I can cope with losing almost anything but not having any control over what happens is the hardest thing. Call me a control-freak but I need to remain at least partially in control of what is going on. That might be why I adjusted to the wheelchair better than how I adjusted to daily physio. The physio was thrust upon me, whereas using a wheelchair is my choice. It gives me control over my daily activities. A lot of things have happened that I have had little control over. That's fine but sometimes, I need to take control back. So when things are out of control, I need to find something that I can control, even if that is only my attitude and response to it.

2. Independence (or lack of it)

In general, people are very helpful. Don't get me wrong, we all know there are some horrible people out there, but the vast majority are nice and want to help others. That's great because we all need a little help from time to time. It's really difficult though when, suddenly, you need help with things that you have always been able to do... things that you would have helped others with. I'm quite independent and don't like people doing stuff for me that I can do for myself. So it's immensely difficult having to accept help with the simplest of tasks.

When people offer help, some people are doing just that - offering help. However, some people seem to need to help, as though it is their own need they are meeting, rather than the other person's. So if you politely turn down their offer of help, it's taken as a rejection of their entire being. Also, people assume that they know what help is needed, which is actually quite strange if they've never been in my position. How would they know? I think it's partly that they feel helpless. They can't make everything better so they try to compensate.

Conclusion: Sometimes, accepting help is not about my weakness but about helping someone else not to feel helpless. It's a balancing act.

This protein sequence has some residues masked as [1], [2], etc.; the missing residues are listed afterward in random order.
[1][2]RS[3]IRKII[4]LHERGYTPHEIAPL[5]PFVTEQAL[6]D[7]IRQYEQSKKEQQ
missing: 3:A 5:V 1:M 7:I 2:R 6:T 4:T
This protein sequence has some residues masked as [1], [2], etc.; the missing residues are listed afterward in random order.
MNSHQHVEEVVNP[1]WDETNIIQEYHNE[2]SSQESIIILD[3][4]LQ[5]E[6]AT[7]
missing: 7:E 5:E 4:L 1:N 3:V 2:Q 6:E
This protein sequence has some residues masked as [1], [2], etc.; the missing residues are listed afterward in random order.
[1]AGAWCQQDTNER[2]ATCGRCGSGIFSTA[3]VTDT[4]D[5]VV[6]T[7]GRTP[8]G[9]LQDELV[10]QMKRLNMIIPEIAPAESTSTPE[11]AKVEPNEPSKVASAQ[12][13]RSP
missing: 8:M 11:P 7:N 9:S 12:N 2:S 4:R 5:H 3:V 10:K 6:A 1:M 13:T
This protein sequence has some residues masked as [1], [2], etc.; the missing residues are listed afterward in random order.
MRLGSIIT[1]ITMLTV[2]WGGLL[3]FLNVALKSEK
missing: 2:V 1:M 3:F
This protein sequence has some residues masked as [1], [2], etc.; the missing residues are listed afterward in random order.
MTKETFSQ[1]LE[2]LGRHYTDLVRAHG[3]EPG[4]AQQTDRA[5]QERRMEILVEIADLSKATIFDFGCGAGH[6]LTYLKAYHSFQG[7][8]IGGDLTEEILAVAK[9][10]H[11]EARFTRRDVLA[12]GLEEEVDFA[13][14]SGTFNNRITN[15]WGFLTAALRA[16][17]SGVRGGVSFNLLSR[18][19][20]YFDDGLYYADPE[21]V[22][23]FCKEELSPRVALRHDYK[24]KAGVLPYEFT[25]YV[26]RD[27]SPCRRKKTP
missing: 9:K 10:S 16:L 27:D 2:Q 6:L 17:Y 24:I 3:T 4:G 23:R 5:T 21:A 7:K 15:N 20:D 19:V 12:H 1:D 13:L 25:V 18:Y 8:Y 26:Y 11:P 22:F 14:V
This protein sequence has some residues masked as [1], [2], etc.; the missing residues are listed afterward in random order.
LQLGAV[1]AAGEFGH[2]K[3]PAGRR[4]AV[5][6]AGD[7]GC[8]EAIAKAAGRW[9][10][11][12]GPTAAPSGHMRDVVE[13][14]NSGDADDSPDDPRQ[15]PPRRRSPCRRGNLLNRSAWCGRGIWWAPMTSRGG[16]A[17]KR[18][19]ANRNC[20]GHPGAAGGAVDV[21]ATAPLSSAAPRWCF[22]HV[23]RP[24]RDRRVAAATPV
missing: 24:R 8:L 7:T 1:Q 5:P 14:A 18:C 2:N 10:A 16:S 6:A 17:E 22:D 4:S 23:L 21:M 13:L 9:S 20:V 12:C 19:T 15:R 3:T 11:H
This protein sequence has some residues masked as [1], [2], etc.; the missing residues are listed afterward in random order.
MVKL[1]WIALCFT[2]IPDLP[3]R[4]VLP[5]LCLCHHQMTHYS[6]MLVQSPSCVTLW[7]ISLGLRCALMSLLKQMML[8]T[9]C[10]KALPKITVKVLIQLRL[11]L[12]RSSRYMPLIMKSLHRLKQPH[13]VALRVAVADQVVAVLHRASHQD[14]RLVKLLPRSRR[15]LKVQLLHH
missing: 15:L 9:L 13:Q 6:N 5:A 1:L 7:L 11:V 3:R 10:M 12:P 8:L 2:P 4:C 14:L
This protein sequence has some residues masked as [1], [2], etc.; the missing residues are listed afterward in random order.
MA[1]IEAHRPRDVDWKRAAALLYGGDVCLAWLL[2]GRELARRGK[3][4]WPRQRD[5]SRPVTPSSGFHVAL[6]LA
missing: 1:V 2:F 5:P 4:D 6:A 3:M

3. Exercise and the great outdoors

I've never ever realised it before, but I need a lot of exercise and I need a lot of fresh air. If I stay indoors and do the couch potato thing, I quickly start to feel quite rubbish. Last winter, I got out a lot, went on lots of walks and it felt good. As soon as summer comes though, I don't like being out so much. I prefer to go out in the evening, when all the wasps have gone to bed but then it's dark and I don't like going out alone after dark either.

Recently, I have started working a compressed fortnight. That means I work 10 days worth of hours in 9 days and then get an extra day off, which for me is every other Friday. So I decided to make that my exercise/fresh air catch-up day. Last week, I went swimming. I drove miles to one of the big Olympic pools, with nice cold water and I swam for almost an hour. Then I went shopping, which means lots of wheeling myself around. Of course, I could do this on an evening or Saturday but doing it midweek means doing it on my own, which I think will also help me regain some sense of independence.

So, I'm hoping that by keeping these things in mind, I'll get through this phase of adjustment with my sanity intact.